I walked away unscathed, but instead of anyone saying “how lucky” when I told them, all they said was, “Ew gross!”

People are weird.


  1. I guess we’ve all had at least one experience with such luck–my one time was when I was a child, and I cried a river, which of course made everyone laugh all the more….such cruelty! 🙂

    Liked by 1 person

          1. Every day there are news stories that break hearts–kids who not allowed to live out their “youth”. I don’t know if it’s worse in the US…

            Liked by 1 person

          2. We don’t hear much about American domestic news in Australia. We are lucky in that our population is still relatively small but there is a growing degree of violence alas. A world that is running too fast and and a lack of respect for others seems to be a growing problem.


          3. You’re so right, TJ–“running too fast” and “lack of respect”; I notice with my closest neighbors (drug and alcohol issues) that they don’t even respect themselves, so how can they be expected to respect others–I guess… Oh, one could get depressed pondering this too long 🙂

            Liked by 1 person

          4. Life is very chaotic and challenging for many. Thankfully there are still so many wonderful daily examples of the best in human nature to inspire us as well.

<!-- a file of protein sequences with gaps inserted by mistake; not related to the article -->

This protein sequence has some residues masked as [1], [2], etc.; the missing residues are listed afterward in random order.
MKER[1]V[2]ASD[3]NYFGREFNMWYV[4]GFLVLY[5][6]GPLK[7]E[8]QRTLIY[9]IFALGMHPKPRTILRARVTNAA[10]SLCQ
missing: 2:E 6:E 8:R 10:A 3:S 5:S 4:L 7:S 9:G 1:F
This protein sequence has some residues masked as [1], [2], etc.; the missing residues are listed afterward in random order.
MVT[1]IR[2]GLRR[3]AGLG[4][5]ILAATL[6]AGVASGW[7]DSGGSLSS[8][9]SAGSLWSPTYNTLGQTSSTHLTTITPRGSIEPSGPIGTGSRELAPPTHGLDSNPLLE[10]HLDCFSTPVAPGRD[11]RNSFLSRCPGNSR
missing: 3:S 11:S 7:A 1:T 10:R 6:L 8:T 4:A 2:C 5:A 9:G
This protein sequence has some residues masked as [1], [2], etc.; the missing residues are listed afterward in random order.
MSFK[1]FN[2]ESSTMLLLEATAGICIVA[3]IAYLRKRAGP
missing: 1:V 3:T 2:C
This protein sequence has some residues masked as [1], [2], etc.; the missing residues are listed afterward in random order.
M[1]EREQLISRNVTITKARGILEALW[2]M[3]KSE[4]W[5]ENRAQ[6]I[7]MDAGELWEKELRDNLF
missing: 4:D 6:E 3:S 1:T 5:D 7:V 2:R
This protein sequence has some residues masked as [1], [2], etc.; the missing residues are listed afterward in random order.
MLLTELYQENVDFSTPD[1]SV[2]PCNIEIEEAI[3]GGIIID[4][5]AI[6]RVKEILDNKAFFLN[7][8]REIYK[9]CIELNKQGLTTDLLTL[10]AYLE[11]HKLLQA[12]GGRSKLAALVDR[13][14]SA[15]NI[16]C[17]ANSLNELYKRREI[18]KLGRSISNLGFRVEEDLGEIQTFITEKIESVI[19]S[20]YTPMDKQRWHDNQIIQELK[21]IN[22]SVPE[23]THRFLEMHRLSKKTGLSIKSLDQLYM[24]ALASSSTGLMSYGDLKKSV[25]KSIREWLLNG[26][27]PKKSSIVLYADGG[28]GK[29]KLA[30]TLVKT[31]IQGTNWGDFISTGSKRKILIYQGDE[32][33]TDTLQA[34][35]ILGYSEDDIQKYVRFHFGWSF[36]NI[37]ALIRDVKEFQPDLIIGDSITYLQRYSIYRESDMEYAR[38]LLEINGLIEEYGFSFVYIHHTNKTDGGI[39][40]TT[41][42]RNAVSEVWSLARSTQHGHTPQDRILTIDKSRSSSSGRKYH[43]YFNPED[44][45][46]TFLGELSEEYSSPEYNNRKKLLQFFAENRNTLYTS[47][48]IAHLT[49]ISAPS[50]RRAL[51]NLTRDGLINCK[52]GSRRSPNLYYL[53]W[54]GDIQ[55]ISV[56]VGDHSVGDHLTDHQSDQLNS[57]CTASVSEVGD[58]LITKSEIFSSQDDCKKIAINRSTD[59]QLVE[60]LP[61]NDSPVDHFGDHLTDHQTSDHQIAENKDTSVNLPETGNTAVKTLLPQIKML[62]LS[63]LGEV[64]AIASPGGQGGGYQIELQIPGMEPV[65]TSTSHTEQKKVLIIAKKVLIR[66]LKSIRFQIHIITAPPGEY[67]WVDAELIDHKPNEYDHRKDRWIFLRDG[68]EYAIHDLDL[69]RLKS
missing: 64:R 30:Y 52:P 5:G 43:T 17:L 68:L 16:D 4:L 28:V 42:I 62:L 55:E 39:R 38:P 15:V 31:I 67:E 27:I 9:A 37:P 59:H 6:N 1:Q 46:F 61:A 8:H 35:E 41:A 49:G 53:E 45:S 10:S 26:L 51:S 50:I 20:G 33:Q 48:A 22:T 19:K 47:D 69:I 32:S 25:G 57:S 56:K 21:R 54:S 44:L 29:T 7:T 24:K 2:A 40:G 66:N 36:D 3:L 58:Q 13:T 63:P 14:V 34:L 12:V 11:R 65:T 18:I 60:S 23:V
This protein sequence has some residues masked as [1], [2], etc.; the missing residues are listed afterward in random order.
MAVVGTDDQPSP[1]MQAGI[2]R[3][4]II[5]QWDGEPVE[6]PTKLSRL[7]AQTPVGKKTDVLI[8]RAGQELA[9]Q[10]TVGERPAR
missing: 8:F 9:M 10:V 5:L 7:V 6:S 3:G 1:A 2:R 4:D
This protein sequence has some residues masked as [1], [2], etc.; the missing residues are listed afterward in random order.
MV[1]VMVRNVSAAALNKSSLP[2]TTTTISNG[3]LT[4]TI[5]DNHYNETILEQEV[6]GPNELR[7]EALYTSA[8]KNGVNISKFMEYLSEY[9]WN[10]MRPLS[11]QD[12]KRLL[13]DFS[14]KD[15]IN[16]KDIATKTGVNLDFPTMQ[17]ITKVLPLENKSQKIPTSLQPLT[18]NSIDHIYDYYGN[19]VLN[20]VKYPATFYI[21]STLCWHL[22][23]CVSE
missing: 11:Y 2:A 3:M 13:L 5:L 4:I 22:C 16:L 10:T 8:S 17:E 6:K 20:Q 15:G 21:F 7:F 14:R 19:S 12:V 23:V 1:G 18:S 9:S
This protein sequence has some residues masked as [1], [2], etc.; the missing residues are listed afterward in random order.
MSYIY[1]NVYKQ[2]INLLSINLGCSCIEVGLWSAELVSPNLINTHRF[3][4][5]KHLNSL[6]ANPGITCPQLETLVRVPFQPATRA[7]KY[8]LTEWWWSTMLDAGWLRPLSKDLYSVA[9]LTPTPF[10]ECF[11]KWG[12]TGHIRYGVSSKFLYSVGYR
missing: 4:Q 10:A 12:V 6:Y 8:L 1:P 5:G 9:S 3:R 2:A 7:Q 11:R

Liked by 1 person

    1. I feel I should say something about “bard attacks” in Stratford-upon-Avon but I don’t want to lower the high brow tone of my post. I can’t begin to contemplate what the noise actually sounded like. Ew!

      Liked by 1 person

  2. Ha Ha! I do not appreciate that kind of ‘luck’ either. I can remember years ago when standing on parade many years ago (I was in the Army), when a bird gave one of my fellow soldiers a little bit of luck to start her day. Unfortunately , the sergeant didn’t like her being singled out for a ‘present’ and she got sent off to get it cleaned up, with a few choice words thrown in for good measure!

    Liked by 1 person

  3. Oh my, I love the humour you have included here by describing the “luck” that fell upon you and your grandfather. I had such “luck” one day after spending hundreds of dollars to have my hair coloured (to look natural) cut and styled, my 2 friends from Montreal were visiting me in Toronto and accompanying for my “blind date”. A fella I wanted to meet as one wish on my bucket list was to ride a Harley before I hit 65. We took a tour by the lake before our rendezvous which was close to the beaches and a seagull endowed me with luck. My newly coiffed hair!!! I did not touch it…it blended with the blonde highlights…the day seemed a success and the relationship lasted one month. So I don`t really think it is “luck” either.

    Liked by 1 person

Leave a Reply

Fill in your details below or click an icon to log in: Logo

You are commenting using your account. Log Out /  Change )

Google photo

You are commenting using your Google account. Log Out /  Change )

Twitter picture

You are commenting using your Twitter account. Log Out /  Change )

Facebook photo

You are commenting using your Facebook account. Log Out /  Change )

Connecting to %s